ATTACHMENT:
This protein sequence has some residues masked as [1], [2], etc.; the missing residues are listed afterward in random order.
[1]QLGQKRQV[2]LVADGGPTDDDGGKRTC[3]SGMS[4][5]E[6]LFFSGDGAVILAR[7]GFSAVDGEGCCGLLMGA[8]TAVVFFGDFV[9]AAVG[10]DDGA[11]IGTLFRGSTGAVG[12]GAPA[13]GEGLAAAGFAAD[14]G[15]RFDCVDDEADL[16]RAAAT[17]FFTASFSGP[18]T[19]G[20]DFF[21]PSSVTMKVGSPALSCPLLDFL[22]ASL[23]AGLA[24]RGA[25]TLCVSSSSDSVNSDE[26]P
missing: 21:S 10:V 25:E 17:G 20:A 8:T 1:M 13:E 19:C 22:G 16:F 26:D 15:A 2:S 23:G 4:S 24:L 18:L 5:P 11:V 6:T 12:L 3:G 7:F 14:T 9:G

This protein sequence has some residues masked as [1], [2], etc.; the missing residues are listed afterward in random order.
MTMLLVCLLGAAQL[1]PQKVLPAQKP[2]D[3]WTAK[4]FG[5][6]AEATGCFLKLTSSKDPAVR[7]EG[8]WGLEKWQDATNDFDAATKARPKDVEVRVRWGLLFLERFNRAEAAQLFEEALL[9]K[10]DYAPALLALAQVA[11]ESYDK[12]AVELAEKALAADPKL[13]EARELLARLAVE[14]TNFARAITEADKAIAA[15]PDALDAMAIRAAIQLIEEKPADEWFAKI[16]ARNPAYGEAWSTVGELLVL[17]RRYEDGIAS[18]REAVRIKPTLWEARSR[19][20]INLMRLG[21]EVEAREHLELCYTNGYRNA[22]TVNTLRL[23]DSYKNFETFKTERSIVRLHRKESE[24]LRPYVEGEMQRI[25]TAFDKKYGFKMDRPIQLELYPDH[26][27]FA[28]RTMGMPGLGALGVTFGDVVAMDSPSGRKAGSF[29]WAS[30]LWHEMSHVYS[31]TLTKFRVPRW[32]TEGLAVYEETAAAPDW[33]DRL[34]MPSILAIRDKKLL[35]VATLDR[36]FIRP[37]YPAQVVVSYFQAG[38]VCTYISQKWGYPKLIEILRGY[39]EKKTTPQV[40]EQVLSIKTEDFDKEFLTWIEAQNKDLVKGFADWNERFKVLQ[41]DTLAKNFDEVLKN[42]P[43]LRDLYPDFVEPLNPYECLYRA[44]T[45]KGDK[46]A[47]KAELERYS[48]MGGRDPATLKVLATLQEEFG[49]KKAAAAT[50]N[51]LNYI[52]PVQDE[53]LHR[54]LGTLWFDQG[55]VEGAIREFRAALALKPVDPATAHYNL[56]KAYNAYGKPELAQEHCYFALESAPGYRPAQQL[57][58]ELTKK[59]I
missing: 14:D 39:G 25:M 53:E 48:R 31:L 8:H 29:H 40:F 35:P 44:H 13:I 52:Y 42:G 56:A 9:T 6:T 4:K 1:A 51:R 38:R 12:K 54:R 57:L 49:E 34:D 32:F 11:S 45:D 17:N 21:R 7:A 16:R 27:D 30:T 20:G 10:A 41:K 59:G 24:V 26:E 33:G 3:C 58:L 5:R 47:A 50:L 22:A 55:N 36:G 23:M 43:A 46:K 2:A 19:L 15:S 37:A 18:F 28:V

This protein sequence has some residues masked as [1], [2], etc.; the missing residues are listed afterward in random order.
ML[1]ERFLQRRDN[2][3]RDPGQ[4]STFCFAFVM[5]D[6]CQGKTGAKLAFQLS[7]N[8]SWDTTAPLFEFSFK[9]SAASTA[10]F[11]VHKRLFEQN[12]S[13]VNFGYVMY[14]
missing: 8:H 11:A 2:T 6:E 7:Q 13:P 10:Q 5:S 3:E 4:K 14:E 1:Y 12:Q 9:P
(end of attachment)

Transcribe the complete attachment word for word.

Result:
This protein sequence has some residues masked as [1], [2], etc.; the missing residues are listed afterward in random order.
[1]QLGQKRQV[2]LVADGGPTDDDGGKRTC[3]SGMS[4][5]E[6]LFFSGDGAVILAR[7]GFSAVDGEGCCGLLMGA[8]TAVVFFGDFV[9]AAVG[10]DDGA[11]IGTLFRGSTGAVG[12]GAPA[13]GEGLAAAGFAAD[14]G[15]RFDCVDDEADL[16]RAAAT[17]FFTASFSGP[18]T[19]G[20]DFF[21]PSSVTMKVGSPALSCPLLDFL[22]ASL[23]AGLA[24]RGA[25]TLCVSSSSDSVNSDE[26]P
missing: 21:S 10:V 25:E 17:G 20:A 8:T 1:M 13:E 19:C 22:G 16:F 26:D 15:A 2:S 23:G 4:S 24:L 18:L 5:P 11:V 6:T 12:L 3:G 7:F 14:T 9:G

This protein sequence has some residues masked as [1], [2], etc.; the missing residues are listed afterward in random order.
MTMLLVCLLGAAQL[1]PQKVLPAQKP[2]D[3]WTAK[4]FG[5][6]AEATGCFLKLTSSKDPAVR[7]EG[8]WGLEKWQDATNDFDAATKARPKDVEVRVRWGLLFLERFNRAEAAQLFEEALL[9]K[10]DYAPALLALAQVA[11]ESYDK[12]AVELAEKALAADPKL[13]EARELLARLAVE[14]TNFARAITEADKAIAA[15]PDALDAMAIRAAIQLIEEKPADEWFAKI[16]ARNPAYGEAWSTVGELLVL[17]RRYEDGIAS[18]REAVRIKPTLWEARSR[19][20]INLMRLG[21]EVEAREHLELCYTNGYRNA[22]TVNTLRL[23]DSYKNFETFKTERSIVRLHRKESE[24]LRPYVEGEMQRI[25]TAFDKKYGFKMDRPIQLELYPDH[26][27]FA[28]RTMGMPGLGALGVTFGDVVAMDSPSGRKAGSF[29]WAS[30]LWHEMSHVYS[31]TLTKFRVPRW[32]TEGLAVYEETAAAPDW[33]DRL[34]MPSILAIRDKKLL[35]VATLDR[36]FIRP[37]YPAQVVVSYFQAG[38]VCTYISQKWGYPKLIEILRGY[39]EKKTTPQV[40]EQVLSIKTEDFDKEFLTWIEAQNKDLVKGFADWNERFKVLQ[41]DTLAKNFDEVLKN[42]P[43]LRDLYPDFVEPLNPYECLYRA[44]T[45]KGDK[46]A[47]KAELERYS[48]MGGRDPATLKVLATLQEEFG[49]KKAAAAT[50]N[51]LNYI[52]PVQDE[53]LHR[54]LGTLWFDQG[55]VEGAIREFRAALALKPVDPATAHYNL[56]KAYNAYGKPELAQEHCYFALESAPGYRPAQQL[57][58]ELTKK[59]I
missing: 14:D 39:G 25:M 53:E 48:R 31:L 8:H 29:H 40:F 35:P 44:H 13:I 52:Y 42:G 56:A 9:T 6:T 4:K 1:A 51:R 38:R 12:K 54:R 57:L 49:E 34:D 32:F 11:S 45:D 17:N 21:R 7:A 16:R 27:D 30:T 20:G 10:A 41:K 59:G 24:V 26:E 33:G 3:C 58:L 5:R 47:A 50:L 22:A 55:N 36:G 23:M 43:A 46:K 2:A 19:L 15:S 37:A 18:F 28:V

This protein sequence has some residues masked as [1], [2], etc.; the missing residues are listed afterward in random order.
ML[1]ERFLQRRDN[2][3]RDPGQ[4]STFCFAFVM[5]D[6]CQGKTGAKLAFQLS[7]N[8]SWDTTAPLFEFSFK[9]SAASTA[10]F[11]VHKRLFEQN[12]S[13]VNFGYVMY[14]
missing: 8:H 11:A 2:T 6:E 7:Q 13:P 10:Q 5:S 3:E 4:K 14:E 1:Y 12:Q 9:P